by Apostolos Doxiadis, Christos H. Papadimitriou , Alecos Papadatos, Annie Di Donna
Review by SF Winser
I love interesting failures. They may be among my favorite things to read and not from some cynical feeling that I'm glad it wasn't me who did that. It's good to see people genuinely attempting to stretch boundaries.
Logicomix is an interesting failure. It doesn't quite work. Yet, I read it cover to cover and enjoyed it sincerely.
The problem here is the competing needs of the artists and writers. There were four people involved in this project. All of them talented and creative and smart. All seeking something slightly different from this book.
And the needs of the story also competed with all these needs. It's a big, complicated story.
All of these make the actual execution uncohesive. The book rambles in places and glosses over important points in others, often in entertaining ways, but not always in helpful ways.
This is the life of the philosopher/mathematician/logician Bertrand Russell, told in graphic novel format. Which, because Russell was a philosopher in some very deep, very complex matters, means it's also a quick run-down of the nature of Formal Logic. If it wasn't, you wouldn't understand why Russell's work was so ambitious and consuming. It's also a dramatic tale of the Story of Logic – not just Russell's work in the area. And it's also a thematic exploration of the link between madness and genius.
Madness and genius, you say? Again? What a long disproven, overused idea!
But, it is in this that Logicomix actually has something interesting to say. Eventually.
Logicomix thinks that smart people from dangerously unstable backgrounds are attracted to the philosophy of Logic in order to escape their shaky upbringings. Madness and genius don't cause each other, they just occur together in some people. Correlation, not causation.
But it's still a failure. The creators are written in to the comic itself as a Greek Chorus in a vain attempt to provide some sort of outlet for the exposition and thematic discussion that couldn't be shoehorned into the actual narrative. Sometimes this works, sometimes it's a transparent and heavy-handed story device. There is even a nice little ending revolving around a Greek Tragedy and the triumph of wisdom over anger. But... the rather interesting life of Russell suffers at the hand of the story of Russell's wrestling with Formal Logic, which suffers in it's turn by the need to illustrate a thematic idea, which is never quite as present in the story as it needs to be because of the depth of the other background ideas that need to be explored in order to understand Logic itself and, therefore, the entire friggin' novel.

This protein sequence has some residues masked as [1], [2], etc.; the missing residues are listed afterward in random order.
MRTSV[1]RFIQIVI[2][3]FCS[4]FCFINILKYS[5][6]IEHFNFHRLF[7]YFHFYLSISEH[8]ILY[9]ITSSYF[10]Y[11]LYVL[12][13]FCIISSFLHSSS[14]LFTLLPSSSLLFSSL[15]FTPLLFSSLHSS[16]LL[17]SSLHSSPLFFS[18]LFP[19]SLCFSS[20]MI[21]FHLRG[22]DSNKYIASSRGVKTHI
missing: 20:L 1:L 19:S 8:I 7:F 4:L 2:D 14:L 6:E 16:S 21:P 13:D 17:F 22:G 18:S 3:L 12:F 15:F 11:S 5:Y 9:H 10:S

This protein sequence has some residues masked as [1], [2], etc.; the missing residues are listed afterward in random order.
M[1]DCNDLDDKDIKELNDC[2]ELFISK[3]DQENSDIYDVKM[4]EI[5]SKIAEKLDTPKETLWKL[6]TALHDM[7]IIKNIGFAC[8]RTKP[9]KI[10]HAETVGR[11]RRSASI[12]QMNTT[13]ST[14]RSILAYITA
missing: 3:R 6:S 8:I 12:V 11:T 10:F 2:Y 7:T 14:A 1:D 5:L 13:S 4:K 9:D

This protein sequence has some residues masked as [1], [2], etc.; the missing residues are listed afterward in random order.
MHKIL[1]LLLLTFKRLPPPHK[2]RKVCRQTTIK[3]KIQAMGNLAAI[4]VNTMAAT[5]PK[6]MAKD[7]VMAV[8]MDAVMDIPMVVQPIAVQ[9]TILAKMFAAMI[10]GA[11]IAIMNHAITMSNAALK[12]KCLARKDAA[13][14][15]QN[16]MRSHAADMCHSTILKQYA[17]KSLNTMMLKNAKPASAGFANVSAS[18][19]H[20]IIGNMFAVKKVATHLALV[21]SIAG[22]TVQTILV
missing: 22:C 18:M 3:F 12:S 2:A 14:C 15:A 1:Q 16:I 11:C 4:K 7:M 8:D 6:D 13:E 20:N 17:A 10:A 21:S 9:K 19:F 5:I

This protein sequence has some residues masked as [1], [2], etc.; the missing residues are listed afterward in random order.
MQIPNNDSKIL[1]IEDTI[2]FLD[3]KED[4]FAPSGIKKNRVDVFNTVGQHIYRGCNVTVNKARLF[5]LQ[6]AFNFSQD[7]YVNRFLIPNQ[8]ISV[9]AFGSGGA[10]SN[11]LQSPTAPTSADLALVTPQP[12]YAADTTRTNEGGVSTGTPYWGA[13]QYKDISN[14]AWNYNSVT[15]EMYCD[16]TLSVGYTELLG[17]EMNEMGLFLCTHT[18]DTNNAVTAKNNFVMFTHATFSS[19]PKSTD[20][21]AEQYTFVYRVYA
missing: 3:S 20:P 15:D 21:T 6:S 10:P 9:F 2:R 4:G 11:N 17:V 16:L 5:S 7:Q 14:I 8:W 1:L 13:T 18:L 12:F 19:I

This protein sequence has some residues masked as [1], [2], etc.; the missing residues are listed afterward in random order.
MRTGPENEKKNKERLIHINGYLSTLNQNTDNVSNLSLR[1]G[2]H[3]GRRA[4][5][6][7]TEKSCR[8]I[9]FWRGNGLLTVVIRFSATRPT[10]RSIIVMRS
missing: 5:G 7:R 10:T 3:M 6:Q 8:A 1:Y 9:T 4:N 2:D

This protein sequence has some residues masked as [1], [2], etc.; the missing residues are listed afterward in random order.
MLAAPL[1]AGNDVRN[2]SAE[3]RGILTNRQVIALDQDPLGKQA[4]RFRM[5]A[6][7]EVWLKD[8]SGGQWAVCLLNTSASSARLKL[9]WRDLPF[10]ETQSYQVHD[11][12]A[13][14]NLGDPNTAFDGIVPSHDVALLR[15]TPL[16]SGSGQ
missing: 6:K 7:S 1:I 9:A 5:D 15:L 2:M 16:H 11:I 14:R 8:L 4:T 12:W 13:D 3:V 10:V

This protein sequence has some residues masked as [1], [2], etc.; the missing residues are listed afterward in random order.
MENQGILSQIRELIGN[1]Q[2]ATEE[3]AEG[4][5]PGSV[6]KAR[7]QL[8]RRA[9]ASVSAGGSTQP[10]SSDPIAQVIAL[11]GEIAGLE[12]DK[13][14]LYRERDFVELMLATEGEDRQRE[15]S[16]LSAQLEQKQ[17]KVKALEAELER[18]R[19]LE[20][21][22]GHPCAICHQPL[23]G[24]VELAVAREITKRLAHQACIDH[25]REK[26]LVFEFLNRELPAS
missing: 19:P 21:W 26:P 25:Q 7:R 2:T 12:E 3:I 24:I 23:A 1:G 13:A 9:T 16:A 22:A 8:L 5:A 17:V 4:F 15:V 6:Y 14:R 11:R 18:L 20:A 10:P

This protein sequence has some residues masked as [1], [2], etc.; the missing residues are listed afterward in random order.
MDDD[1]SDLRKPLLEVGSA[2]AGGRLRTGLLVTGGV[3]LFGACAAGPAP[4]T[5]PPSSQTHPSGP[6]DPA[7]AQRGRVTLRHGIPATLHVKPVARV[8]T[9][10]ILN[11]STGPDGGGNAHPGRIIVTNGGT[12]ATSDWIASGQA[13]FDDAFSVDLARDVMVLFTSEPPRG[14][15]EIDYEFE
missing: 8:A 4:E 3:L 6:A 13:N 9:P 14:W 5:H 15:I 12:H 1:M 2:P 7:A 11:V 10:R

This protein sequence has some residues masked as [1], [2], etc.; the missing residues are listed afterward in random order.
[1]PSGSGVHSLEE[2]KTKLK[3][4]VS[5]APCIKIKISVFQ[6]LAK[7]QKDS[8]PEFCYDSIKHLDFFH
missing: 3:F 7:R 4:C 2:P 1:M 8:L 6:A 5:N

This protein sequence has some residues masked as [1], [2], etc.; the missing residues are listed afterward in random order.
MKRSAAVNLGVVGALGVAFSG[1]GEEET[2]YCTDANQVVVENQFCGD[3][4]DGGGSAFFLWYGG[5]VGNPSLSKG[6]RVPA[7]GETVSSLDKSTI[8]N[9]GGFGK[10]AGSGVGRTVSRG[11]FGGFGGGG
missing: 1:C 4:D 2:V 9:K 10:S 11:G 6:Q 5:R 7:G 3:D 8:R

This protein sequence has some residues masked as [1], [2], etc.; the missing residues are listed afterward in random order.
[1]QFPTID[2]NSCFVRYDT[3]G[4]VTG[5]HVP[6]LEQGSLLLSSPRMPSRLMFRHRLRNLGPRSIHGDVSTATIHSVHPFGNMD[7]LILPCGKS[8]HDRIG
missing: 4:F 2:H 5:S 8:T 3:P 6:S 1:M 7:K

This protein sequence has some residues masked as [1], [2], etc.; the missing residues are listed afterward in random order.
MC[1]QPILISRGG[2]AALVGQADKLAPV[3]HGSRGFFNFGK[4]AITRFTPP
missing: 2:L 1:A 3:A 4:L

We end up with vignettes of Russell's life – and this is an interesting life. We, the reader, deserve more than vignettes, barely explored. We also get a not-quite-deep-enough look at Russell's ideas and not-quite-enough of the actual story of Logic itself.
It would have been better if it had set out, more deliberately, to teach Logic, but using Russell as a base. Or just tell Russell's life story without the odd evasions. At one point Russell is suddenly onto a second wife... with no explanation of how or where this woman came from. First wife: just gone. We know the reasons – Russell was a philandering prick - just not the circumstances. One minute Russell is married to one woman, a few pages later he's married to another: deal with it. And this is only one of the more glaring examples of a story of Bertrand Russell's life not actually telling the story of Bertrand Russell's life. Or even if the book had focused more – and more faithfully – on the instances of madness and illogic in the lives of Logicians, that may have helped, too. As it is, no one story-direction gets the attention it deserves. And so, the book fails.
Luckily, the artists and writers ARE talented. The art is fun. The writing interesting. The ideas well explained (if not deeply enough). So this is a very readable and interesting work. It just fails to be all that it could be. It's the kind of thing I'd recommend to people to read. But I'd add a thousand caveats. And I'd still hope they'd read it anyway. It's long, ambitious, well-done and deep. It's just not what it needs to be. I suppose the best way to show how I feel about it is that if these guys collaborated on another book, I'd quite happily read it and expect good things. In fact, I kind of wish they'd chosen to do a life of Alan Turing, instead. There's a life dramatic and tragic that would have been a great base for the Story of Logic. In fact, I hope that they do that next. That's a book with potential.
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